> answer tends to upset folks who've only read Chapter 5, then they get
        > defensive about why can't they call their API RESTful, accusations of
        > pedantry follow, and threads devolve into general ugliness, heheh...
        >
        > My point is, you'll have a much harder time trying to understand REST
        > by being told bluntly what is and isn't RESTful, than you will by
        > reading Roy's thesis in its entirety. As computer science dissertations
        > go, Roy produced a functional work of art, much as an Eames chair isn't
        > just a piece of furniture. Understanding what the constraints are, and
        > where they come from, is vital to understanding how they're applied to
        > the Web to derive REST, and why they must be implemented as a whole to
        > achieve REST.
        >
        > Only then will it become apparent when they're being violated, as in
        > the example given of POSTing to an unGETtable /cancel URL. That level
        > of understanding comes from the bottom up, not from the top down, IMO.
        > Knowing what is or isn't REST depends on understanding the pros and
        > cons of various architectural styles, because that's what constraints
        > are, and constraints must be understood before their application to the
        > Web as REST can be understood.
        >
        > More importantly, understanding REST as a style makes one a better
        > architect, because sometimes it's advantageous to deviate from REST's
        > constraints. Which is why I'm always on about how saying something
        > isn't REST is not a value judgment, just a fact. Understanding Roy's
        > thesis allows you to identify the constraints you have applied, and
        > understand that as its own architectural style derived from REST, to
        > use as a guide to developing that system -- but also to understand
        > which desirable properties of REST you're forfeiting in the bargain.
        >
        > Making informed decisions about which constraints to apply, is making
        > use of REST as a tool for long-term development. It may not be
        > feasible to apply all the constraints initially, if REST is truly what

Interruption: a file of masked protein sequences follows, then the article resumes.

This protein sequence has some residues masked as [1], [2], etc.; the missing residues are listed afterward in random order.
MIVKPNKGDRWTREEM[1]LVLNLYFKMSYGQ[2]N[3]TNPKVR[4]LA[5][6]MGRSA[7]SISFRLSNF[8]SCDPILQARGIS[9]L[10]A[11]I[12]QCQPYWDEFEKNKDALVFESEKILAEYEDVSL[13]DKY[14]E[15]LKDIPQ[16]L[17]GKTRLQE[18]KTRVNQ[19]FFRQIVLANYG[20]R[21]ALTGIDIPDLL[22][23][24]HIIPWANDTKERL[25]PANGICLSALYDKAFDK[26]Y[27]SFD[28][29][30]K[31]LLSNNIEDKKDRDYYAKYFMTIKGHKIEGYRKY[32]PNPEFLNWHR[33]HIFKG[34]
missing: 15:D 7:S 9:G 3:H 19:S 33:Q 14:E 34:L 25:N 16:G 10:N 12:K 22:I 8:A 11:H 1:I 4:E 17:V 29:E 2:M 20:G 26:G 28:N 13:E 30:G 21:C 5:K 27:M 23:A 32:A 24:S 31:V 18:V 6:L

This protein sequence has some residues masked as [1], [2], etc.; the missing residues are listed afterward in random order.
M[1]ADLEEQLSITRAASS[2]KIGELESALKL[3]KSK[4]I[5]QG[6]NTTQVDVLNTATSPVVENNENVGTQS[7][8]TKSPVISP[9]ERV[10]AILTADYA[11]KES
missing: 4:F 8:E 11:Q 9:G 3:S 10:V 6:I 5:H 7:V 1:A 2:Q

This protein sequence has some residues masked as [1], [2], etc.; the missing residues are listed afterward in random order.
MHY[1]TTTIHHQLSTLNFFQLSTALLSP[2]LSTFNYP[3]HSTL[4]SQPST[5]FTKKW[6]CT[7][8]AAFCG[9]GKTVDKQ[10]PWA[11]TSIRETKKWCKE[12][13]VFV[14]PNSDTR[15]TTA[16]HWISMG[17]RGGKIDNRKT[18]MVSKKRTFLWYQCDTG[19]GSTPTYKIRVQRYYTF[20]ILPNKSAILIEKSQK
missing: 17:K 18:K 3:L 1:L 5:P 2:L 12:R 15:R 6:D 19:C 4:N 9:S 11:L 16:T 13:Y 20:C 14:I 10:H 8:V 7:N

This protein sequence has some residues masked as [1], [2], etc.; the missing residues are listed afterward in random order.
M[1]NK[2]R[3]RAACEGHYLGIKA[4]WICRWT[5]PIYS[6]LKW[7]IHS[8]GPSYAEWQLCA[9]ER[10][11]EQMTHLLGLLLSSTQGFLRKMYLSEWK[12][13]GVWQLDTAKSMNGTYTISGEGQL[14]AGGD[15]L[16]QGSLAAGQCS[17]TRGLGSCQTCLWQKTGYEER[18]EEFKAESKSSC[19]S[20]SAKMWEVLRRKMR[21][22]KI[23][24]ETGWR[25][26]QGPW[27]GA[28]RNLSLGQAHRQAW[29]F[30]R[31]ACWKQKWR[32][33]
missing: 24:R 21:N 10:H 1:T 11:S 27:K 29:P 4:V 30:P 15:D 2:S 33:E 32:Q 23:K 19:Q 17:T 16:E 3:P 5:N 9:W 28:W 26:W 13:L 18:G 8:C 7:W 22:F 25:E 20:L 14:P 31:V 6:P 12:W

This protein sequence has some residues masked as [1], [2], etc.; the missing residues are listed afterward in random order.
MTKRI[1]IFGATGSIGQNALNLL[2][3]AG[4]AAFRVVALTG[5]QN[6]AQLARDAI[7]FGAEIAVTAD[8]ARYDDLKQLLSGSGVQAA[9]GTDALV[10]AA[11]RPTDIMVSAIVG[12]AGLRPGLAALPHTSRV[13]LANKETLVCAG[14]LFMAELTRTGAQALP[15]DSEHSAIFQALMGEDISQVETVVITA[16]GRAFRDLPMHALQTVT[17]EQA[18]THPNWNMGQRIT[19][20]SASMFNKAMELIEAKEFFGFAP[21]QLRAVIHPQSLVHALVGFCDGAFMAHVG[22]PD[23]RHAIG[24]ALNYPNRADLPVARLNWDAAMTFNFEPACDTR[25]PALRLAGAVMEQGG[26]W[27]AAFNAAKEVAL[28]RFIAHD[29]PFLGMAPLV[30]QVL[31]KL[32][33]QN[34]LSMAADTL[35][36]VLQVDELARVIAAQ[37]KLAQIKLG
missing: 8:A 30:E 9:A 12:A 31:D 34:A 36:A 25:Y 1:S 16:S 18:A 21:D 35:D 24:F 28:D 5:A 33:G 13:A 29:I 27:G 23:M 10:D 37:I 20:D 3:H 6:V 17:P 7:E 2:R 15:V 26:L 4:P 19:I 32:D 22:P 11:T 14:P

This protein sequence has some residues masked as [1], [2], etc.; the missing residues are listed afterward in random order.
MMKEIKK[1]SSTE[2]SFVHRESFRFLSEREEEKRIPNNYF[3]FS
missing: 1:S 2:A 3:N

> your system needs. In which case your system design can account for
        > this, becoming more RESTful over time, instead of painting yourself
        > into a corner where the system needs re-architecting rather than
        > implementing another constraint as an extension.
        >
        > -Eric
      • Max Toro
        Thanks for you answer Erik. I don t want to repeat myself, so please see my answer to Eric, I d love to get your comments as well. Rather than good or bad I d
        Message 3 of 28 , Dec 1, 2012
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          Thanks for you answer Erik. I don't want to repeat myself, so please
          see my answer to Eric, I'd love to get your comments as well. Rather
          than good or bad I'd like to determine if my example is REST or not.
          --
          Max Toro


          On Sat, Dec 1, 2012 at 10:30 AM, Erik Mogensen <erik@...> wrote:
          > This post is mostly aimed at Max Toro, but Eric provided a nice entry point
          > for me :-)
          >
          > On Sat, Dec 1, 2012 at 8:08 AM, Eric J. Bowman <eric@...>
          > wrote:
          >>
          >>
          >>
          >> Max Toro wrote:
          >> >
          >> > What I'd love to get is an answer like: POST /orders/1/cancel is not
          >> > REST compliant because chapter x of Fielding's dissertation explicitly
          >> > or implicitly says it's not allowed or it's discouraged.
          >> >
          >>
          >> Well, what are you expecting to GET from /cancel, or are you just using
          >> that URL to invoke a procedure? [...]
          >>
          >> Suggested reading: 6.5.2; 6.2.1, in particular:
          >> "REST [defines] a resource to be the semantics of what the author
          >> intends to identify."
          >
          >
          > Exactly. And we don't know what the author intends to identify just by
          > looking at the path /orders/1/cancel.
          >
          > Just looking at the syntax of a single request (e.g. the method POST and/or
          > the path /orders/1/cancel) is not enough to determine if the system adheres
          > to any particular architectural style.
          >
          > The author may well intend that /cancel identifies a resource, and allow
          > lots of interaction in it. It might even have an HTML representation, with
          > a nice <form method="post"><input type="submit" value="CANCEL"></form> in
          > it.
          >
          > But this is still not enough to determine if a system adheres to the
          > constraints: For even though the server provides such hypermedia controls,
          > media types and does everything "by the book", it is still up to the
          > *client* to actually *use* these hypermedia controls. In fact it is up to
          > the author of the agent itself.
          >
          > If you write code in the client that hard wires a button called "cancel" to
          > the "POST /orders/1/cancel" HTTP request then the client isn't really